ART MARKET

Details of Sotheby’s Deal Revealed – Nine parties were also interested in buying Sotheby’s before the French billionaire media tycoon Patrick Drahi acquired it in June, new documents filed with the SEC reveal. The filings also show that if Drahi’s company breached its contractual obligations in the deal, it would be liable for damages of up to $1.9 billion. (Financial Times)

Phillips Hires New Director in Europe – Phillips has appointed Olivia Thornton, a former senior director of contemporary art at Sotheby’s, to lead its 20th century and contemporary art department in Europe. During her time at Sotheby’s, Thornton helped secure major sales including Damien Hirst‘s 2008 “Beautiful Inside My Head Forever” auction. She will be based in London. (The Art Newspaper)

Exhibitor List for NADA Chicago Invitational Released – The New Art Dealers Alliance has announced the 35 dealers who will take part in the inaugural edition of the art fair, which will be held at the Chicago Athletic Association Hotel from September 18 to 21. They include Altman Siegel of San Francisco, Martos Gallery of New York, and a number of well-regarded Chicago galleries, including Shane Campbell and PATRON. (ARTnews)

COMINGS & GOINGS

David Smith Estate Names a New Executive Director – Jennifer Field has been tapped to lead David Smith’s estate, which is due to publish a catalogue raisonné for the sculptor in the fall of 2020. She most recently served as director of exhibitions and head of research at Di Donna Galleries in New York. (ARTnews)

Tobias Ostrander Steps Down as Chief Curator at PAMM – Ostrander, who has been the chief curator at the Pérez Art Museum Miami since 2011, is stepping down to explore new opportunities. Ostrander, who organized shows dedicated to Ebony G. Patterson, Meiro Koizumi, and Beatriz González, among others, told the Miami Herald that he was leaving “with a great sense of accomplishment.” (Artforum)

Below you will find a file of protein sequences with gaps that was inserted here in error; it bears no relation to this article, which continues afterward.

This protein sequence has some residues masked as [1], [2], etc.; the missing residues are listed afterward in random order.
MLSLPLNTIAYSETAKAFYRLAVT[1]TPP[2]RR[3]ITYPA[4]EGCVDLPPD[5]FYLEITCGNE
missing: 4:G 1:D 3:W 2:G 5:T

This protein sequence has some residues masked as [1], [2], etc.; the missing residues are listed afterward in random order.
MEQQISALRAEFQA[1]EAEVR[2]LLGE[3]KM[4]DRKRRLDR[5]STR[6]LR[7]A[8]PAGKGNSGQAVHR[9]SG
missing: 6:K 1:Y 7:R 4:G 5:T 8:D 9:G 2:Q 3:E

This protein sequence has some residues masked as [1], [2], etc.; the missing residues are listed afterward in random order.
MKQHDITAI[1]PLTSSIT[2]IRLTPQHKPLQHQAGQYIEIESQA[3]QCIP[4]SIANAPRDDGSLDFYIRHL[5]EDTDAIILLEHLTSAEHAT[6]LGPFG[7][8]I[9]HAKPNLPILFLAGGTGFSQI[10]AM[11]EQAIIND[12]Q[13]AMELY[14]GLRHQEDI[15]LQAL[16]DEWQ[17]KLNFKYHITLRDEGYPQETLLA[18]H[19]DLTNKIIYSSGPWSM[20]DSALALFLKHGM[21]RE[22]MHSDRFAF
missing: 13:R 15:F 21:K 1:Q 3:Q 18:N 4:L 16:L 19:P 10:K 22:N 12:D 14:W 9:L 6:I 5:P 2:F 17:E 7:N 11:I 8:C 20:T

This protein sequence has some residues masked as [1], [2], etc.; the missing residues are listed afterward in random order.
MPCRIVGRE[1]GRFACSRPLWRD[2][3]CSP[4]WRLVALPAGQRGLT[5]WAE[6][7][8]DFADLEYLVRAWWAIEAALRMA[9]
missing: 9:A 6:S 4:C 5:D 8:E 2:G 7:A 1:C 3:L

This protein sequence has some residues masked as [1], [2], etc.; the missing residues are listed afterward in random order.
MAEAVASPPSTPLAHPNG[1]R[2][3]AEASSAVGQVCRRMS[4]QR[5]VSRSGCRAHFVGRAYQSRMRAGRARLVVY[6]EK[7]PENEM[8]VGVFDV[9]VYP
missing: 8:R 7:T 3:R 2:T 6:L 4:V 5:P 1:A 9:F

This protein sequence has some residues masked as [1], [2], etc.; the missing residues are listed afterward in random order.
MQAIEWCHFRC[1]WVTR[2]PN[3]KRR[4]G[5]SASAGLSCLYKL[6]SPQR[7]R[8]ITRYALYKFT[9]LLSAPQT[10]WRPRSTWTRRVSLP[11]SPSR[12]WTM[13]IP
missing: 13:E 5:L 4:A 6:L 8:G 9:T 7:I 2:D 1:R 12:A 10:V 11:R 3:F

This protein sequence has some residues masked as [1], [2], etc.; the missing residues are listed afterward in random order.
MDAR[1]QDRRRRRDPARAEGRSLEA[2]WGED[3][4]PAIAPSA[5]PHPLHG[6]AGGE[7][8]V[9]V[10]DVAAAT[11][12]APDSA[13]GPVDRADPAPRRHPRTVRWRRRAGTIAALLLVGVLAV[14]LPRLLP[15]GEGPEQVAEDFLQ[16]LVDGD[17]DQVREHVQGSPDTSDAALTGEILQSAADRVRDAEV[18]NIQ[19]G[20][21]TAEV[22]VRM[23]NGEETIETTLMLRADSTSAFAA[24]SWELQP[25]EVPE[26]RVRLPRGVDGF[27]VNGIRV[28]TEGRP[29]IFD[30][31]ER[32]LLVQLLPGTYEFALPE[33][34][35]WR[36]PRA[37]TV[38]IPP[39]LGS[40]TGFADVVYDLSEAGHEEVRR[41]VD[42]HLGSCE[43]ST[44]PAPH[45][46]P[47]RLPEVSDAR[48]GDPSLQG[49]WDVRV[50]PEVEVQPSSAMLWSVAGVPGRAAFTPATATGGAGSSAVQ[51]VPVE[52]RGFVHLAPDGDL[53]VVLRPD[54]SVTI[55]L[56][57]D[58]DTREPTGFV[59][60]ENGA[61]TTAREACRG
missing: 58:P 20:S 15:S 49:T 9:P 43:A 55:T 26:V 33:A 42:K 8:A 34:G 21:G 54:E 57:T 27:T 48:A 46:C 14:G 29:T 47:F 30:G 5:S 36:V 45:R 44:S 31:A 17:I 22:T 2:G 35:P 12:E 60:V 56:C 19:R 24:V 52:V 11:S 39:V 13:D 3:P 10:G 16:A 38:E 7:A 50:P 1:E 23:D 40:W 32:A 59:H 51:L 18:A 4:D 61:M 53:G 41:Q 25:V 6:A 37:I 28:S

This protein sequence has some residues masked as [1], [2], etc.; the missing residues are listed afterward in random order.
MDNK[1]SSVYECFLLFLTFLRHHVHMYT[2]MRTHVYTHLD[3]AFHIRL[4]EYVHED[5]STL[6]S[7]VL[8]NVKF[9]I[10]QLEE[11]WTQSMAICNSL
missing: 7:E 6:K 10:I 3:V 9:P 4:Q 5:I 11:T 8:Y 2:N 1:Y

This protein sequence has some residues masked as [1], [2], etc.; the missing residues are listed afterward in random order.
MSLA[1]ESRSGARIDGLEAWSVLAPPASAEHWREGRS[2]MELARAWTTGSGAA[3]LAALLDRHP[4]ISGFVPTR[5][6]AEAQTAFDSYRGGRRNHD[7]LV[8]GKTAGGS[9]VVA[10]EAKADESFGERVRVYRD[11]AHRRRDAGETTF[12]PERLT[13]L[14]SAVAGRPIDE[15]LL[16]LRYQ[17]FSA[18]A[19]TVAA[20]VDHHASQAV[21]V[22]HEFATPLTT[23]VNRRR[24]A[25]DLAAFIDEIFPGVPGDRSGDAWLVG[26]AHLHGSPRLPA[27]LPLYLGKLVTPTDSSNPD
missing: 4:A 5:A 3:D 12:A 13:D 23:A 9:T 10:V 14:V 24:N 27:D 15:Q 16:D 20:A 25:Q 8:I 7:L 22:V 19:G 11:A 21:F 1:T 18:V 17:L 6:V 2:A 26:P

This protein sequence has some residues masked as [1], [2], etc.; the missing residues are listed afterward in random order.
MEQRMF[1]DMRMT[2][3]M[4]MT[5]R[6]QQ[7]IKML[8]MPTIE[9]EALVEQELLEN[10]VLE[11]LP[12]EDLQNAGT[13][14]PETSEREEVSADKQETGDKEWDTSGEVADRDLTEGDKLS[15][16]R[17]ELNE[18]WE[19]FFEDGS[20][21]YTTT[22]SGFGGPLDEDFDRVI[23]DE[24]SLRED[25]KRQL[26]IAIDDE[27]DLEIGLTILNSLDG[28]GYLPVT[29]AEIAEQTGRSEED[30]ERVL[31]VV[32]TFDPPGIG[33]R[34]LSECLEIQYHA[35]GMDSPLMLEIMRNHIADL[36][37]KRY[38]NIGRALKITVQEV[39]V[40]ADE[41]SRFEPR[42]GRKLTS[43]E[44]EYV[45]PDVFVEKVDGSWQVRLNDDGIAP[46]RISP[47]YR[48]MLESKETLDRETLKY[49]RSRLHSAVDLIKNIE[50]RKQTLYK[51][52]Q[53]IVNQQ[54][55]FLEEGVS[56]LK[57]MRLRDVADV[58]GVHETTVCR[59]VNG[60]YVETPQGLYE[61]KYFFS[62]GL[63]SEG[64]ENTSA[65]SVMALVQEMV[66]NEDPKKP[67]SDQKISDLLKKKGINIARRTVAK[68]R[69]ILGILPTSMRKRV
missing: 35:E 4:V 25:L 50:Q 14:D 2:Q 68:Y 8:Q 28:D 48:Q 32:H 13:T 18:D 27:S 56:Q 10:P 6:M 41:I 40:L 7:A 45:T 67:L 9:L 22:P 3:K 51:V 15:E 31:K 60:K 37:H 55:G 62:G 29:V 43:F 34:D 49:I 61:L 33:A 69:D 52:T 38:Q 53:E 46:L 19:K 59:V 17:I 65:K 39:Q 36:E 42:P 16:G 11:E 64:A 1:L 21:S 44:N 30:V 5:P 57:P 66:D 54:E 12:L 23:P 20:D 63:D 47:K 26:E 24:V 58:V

Museum of Underwater Art Will Open at the Great Barrier Reef – The British sculptor and environmentalist Jason deCaires Taylor is creating an underwater art museum off the coast of Queensland at the Great Barrier Reef. The first submerged work is due to be unveiled in December. He has previously created underwater sculpture parks off Cancún, Lanzarote, and the Bahamas. (Guardian)

FOR ART’S SAKE

Alfredo Jaar Creates a Journey to Heaven and Hell in Tasmania – The $18 million extension to David Walsh’s Museum of Old and New Art in Tasmania will include monumental new works by artists Ai Weiwei, Oliver Beer, and Alfredo Jaar. The Chilean-born artist has created an underground installation called The Divine Comedy, inspired by Dante’s epic poem about heaven and hell. Visitors will experience fire and flood and pass through Purgatory, which includes a film by Joan Jonas, before emerging into Paradise. (The Art Newspaper)

A Fluffy Museum Visitor Goes Viral – Staff at the Seashore Trolley Museum in Kennebunkport, Maine, took to social media when a white, fluffy visitor turned up unannounced on its front lawn. It turned out the curious critter was a rare albino porcupine whose quills had not yet hardened. The transport museum is now asking people to suggest names for the ball of fluff. Tribble, Trolley, and Herb (after the volunteer who got up close to photograph the visitor) are on the list. (Portland Press Herald)